"The group's unusual hybrid of energy, multi-instrumentalism, humor, silence, found sounds and homemade instruments — and most crucially, extended collective improvisation instead of heroic individual solos — proved revelatory to European audiences," Lewis writes. Other artists under an AACM umbrella, like saxophonists Henry Threadgill and Anthony Braxton, were creating and thinking along these lines too, and continue to do so.

Members of the Art Ensemble of Chicago perform in San Francisco, Calif. in 1976.
Tom Copi / Getty Images
Getty Images
Members of the Art Ensemble of Chicago perform in San Francisco, Calif. in 1976.

Then as now, the Art Ensemble was both a prominent AACM flagship and its own rogue vessel, disinclined to heed anyone else's navigation. Moye, who was once involved in AACM governance in Chicago, now lives in Marseilles, France, and downplays his involvement. On Friday, while the Art Ensemble performs at Columbia, the AACM's New York chapter will be presenting saxophonist Chico Freeman at the Community Church of New York — the first concert of its fall season. Obviously, these events could have been better coordinated.

Mitchell maintains more contact with the AACM chapters in both Chicago and New York, and savors his place in the organization's pantheon. He has recently been a fountain of output — composing orchestral and chamber works; performing improvised sets with Lewis and AACM founder Muhal Richard Abrams; teaching at Mills College in Oakland; and making major statements like his stunning recent double album on ECM, Bells For the South Side.

For all of its focus on cohesion, the Art Ensemble always encouraged outside forays by its members. "The intensity of the collective experience required that everyone have an independent vehicle, and be able to develop their own projects with the same dedication," says Moye. "That avoids conflicts. And it keeps everybody fresh."

The reinvigorated Art Ensemble lineup bears some vestiges of that process: along with Mitchell and Moye, it includes trumpeter Hugh Ragin, cellist Tomeka Reid and two bassists, Jaribu Shahid and Junius Paul. These are all, as Mitchell points out, "part of the AACM family." They're also musicians with whom he has worked in other contexts, including his own bands.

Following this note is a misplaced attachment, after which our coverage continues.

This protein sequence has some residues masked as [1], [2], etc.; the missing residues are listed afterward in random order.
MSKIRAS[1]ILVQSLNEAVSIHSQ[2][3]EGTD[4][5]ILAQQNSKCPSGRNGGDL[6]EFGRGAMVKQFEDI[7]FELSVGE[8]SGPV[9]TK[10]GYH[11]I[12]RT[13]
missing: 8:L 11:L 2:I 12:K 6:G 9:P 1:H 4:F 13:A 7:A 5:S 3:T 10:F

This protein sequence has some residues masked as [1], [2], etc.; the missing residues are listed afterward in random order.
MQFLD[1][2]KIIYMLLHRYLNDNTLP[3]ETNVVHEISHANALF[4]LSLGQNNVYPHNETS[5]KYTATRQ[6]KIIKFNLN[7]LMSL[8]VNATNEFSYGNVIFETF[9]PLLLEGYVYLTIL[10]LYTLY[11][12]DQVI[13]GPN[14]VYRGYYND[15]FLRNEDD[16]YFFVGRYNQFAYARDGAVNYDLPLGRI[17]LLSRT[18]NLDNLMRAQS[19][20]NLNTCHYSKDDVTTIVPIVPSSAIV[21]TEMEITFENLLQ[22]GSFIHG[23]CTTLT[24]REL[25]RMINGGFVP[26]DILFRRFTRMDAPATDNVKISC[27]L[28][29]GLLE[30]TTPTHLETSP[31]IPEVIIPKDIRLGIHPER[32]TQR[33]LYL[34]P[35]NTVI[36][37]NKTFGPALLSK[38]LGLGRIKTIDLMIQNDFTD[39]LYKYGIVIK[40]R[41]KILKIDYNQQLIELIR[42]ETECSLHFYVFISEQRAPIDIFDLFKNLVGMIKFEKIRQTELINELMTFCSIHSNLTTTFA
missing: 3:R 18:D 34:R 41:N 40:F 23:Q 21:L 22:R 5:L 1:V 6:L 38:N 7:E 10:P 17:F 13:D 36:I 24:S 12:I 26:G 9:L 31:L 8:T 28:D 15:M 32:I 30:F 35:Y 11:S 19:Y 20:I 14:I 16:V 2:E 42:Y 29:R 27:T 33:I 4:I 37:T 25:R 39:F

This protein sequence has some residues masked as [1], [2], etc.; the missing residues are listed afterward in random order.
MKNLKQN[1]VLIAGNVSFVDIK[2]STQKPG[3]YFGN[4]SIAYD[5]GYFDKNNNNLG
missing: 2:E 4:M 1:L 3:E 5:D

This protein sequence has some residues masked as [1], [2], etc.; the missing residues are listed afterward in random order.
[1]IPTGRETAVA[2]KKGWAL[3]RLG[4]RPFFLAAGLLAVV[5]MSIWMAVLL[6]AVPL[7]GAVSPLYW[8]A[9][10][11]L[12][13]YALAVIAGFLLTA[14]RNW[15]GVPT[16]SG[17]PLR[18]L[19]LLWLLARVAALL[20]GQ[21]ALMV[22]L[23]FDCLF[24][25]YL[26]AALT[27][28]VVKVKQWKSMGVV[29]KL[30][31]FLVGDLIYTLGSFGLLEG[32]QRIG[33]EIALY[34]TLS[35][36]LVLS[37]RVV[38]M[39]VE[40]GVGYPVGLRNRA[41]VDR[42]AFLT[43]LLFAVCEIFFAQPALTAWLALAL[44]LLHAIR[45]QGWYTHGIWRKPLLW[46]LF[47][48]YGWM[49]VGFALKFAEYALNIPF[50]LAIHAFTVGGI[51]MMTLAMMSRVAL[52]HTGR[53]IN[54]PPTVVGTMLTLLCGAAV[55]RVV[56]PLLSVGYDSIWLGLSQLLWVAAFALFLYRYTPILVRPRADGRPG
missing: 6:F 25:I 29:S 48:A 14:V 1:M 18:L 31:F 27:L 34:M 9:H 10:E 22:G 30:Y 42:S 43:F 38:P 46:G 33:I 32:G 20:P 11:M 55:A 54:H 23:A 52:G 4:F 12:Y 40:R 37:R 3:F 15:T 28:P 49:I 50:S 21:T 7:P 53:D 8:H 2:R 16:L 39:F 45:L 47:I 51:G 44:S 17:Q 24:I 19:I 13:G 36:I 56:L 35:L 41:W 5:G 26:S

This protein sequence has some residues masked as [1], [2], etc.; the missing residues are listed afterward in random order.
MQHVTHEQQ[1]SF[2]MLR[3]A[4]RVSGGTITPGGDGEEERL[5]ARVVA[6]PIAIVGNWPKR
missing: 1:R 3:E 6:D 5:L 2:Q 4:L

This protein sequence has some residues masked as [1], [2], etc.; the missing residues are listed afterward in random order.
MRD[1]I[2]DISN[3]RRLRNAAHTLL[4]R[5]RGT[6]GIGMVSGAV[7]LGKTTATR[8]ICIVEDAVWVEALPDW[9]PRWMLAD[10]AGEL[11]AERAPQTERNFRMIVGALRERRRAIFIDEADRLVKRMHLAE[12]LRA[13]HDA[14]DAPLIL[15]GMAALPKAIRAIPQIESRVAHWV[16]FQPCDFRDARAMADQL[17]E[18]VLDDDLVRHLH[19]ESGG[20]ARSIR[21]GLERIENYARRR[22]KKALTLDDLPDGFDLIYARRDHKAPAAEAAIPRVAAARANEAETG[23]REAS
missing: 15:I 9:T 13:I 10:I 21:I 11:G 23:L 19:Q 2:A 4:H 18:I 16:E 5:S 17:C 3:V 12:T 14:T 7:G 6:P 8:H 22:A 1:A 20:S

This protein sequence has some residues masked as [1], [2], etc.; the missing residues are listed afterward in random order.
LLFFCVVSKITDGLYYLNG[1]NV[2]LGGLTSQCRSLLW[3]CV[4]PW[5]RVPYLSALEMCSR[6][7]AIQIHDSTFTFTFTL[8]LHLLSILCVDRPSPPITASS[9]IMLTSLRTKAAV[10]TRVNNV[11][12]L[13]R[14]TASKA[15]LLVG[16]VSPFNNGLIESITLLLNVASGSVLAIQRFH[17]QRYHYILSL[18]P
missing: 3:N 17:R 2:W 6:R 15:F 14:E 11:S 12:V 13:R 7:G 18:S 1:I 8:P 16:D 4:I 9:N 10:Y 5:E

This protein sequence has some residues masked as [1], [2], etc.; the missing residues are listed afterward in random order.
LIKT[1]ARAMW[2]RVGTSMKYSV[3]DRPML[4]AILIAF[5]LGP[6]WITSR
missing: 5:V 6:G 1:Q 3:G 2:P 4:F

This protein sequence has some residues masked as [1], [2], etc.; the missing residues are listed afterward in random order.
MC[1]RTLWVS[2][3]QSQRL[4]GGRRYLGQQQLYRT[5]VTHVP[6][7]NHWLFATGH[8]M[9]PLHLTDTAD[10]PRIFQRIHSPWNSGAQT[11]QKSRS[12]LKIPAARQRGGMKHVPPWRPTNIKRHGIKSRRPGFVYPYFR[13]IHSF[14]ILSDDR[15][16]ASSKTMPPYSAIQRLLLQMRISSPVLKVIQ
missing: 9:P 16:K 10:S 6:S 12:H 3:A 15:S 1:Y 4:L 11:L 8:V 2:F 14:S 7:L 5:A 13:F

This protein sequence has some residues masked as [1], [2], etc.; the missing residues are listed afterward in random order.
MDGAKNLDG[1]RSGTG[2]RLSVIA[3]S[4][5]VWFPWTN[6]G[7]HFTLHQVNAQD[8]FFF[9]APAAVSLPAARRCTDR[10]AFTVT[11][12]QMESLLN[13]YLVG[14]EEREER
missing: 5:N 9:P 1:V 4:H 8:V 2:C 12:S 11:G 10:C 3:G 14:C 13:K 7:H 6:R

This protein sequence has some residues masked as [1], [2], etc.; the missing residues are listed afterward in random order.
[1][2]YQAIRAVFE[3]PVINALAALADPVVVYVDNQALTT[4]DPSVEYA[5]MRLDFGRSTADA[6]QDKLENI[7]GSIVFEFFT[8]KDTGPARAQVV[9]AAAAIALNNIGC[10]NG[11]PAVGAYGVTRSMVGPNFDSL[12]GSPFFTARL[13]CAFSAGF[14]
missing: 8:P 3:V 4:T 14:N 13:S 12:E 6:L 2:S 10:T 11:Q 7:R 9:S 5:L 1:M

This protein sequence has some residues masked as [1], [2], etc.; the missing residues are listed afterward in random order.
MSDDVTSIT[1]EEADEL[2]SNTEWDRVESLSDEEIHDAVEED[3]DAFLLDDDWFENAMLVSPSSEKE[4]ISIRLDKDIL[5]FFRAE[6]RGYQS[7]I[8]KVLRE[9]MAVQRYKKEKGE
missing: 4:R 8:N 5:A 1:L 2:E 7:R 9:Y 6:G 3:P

"It's inspiring that they feel they still have so much to learn and practice and write," says Reid of the AACM elders she has worked with, Mitchell prominent among them. "And this deep hunger to just get what they have out there. I feel like that's a lesson: Don't wait. Just do it now."

The open question — and it may not be answered by the upcoming performances, or even answerable at all — is how the Art Ensemble can fulfill its original mandate in the face of so much change. The group has faced this predicament before: Non-Cognitive Aspects of the City - Live at Iridium, an album recorded in 2004 and released two years later (on Pi Recordings), was a prominent dispatch from the post-Favors era.

"There's never going to be another Lester Bowie or Malachi Favors," says Mitchell. "I understand that. But we always said, 'Hey man, if it gets down to one member, that's the Art Ensemble.' You know?" (His statement checks out. "We'll be together as long as one of us is still alive to carry on the word" — that was Bowie, speaking with Ted Panken on WCKR in 1995.)

So the only certainty, as the Art Ensemble embarks on its current journey, is that the musicians in the group will be striving toward a high standard of shared intuition, as improvisers and as members of a larger whole. History is on their side — as Jarman points out, in his own way.

"I would not put anything against the idea of Art Ensemble of Chicago," he says. "That band was, and still is, a powerful organization among itself."